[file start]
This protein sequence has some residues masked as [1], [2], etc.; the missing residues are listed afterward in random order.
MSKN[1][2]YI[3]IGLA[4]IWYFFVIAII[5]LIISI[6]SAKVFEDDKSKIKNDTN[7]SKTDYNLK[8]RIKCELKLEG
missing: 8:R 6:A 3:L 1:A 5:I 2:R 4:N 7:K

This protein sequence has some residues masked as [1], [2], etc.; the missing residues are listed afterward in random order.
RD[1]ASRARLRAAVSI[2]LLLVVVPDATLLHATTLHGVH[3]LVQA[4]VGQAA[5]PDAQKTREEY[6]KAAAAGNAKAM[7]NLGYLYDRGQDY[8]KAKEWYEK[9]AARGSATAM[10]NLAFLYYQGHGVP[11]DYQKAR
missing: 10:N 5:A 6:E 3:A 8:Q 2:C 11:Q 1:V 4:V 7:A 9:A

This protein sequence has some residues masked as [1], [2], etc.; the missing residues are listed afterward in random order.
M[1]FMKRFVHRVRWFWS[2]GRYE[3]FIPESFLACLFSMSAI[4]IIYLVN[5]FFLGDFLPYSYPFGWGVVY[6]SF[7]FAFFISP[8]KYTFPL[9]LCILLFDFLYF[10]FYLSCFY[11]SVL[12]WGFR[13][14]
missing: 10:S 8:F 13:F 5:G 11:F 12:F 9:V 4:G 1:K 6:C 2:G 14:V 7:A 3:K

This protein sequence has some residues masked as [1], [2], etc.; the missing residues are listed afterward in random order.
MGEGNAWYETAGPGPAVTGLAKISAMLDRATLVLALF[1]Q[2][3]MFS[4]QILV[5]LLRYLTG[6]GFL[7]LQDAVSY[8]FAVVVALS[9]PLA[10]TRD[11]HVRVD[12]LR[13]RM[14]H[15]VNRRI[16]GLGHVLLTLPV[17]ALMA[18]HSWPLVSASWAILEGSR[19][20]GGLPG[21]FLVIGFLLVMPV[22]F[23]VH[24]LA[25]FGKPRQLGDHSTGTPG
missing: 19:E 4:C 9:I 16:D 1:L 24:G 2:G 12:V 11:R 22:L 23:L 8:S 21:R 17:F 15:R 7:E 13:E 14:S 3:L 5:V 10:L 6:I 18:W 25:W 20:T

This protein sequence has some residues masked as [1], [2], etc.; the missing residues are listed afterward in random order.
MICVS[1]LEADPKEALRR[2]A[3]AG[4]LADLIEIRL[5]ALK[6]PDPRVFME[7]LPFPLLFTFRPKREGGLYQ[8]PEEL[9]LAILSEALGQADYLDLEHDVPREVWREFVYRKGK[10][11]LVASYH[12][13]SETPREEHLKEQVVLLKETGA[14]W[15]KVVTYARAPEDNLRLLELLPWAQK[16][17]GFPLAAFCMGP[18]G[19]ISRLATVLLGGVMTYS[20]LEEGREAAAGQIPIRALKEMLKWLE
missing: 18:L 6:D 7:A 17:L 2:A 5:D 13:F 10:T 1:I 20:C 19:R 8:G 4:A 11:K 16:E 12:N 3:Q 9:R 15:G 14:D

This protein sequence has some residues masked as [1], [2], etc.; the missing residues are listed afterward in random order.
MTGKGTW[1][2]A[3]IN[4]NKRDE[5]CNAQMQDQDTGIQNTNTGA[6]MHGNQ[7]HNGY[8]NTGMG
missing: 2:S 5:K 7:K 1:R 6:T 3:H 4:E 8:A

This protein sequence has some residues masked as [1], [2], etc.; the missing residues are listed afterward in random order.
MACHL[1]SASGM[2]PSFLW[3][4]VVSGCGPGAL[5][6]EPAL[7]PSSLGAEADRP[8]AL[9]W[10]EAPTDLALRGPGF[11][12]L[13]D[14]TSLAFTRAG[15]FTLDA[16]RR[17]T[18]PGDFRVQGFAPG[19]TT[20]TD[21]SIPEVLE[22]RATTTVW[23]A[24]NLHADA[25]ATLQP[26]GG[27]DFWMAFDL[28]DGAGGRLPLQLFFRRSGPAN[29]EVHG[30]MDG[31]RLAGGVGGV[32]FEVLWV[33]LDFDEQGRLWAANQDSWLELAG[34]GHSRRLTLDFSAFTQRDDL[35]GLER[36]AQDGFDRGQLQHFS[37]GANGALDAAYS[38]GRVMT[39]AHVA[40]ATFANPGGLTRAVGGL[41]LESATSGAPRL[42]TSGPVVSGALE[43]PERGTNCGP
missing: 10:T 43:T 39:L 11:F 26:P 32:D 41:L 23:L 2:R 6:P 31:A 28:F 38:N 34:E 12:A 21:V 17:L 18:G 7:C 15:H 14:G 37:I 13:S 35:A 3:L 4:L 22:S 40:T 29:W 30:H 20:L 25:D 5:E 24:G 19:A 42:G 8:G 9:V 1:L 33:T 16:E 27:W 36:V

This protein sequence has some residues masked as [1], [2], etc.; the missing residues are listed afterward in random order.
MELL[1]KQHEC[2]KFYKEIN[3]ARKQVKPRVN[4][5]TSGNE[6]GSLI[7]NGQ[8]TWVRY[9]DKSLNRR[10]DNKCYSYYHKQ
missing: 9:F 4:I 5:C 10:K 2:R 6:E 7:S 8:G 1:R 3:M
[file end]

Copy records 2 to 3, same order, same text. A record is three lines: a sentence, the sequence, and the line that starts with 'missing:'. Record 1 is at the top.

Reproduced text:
This protein sequence has some residues masked as [1], [2], etc.; the missing residues are listed afterward in random order.
RD[1]ASRARLRAAVSI[2]LLLVVVPDATLLHATTLHGVH[3]LVQA[4]VGQAA[5]PDAQKTREEY[6]KAAAAGNAKAM[7]NLGYLYDRGQDY[8]KAKEWYEK[9]AARGSATAM[10]NLAFLYYQGHGVP[11]DYQKAR
missing: 10:N 5:A 6:E 3:A 8:Q 2:C 11:Q 1:V 4:V 7:A 9:A

This protein sequence has some residues masked as [1], [2], etc.; the missing residues are listed afterward in random order.
M[1]FMKRFVHRVRWFWS[2]GRYE[3]FIPESFLACLFSMSAI[4]IIYLVN[5]FFLGDFLPYSYPFGWGVVY[6]SF[7]FAFFISP[8]KYTFPL[9]LCILLFDFLYF[10]FYLSCFY[11]SVL[12]WGFR[13][14]
missing: 10:S 8:F 13:F 5:G 11:F 12:F 9:V 4:G 1:K 6:C 2:G 14:V 7:A 3:K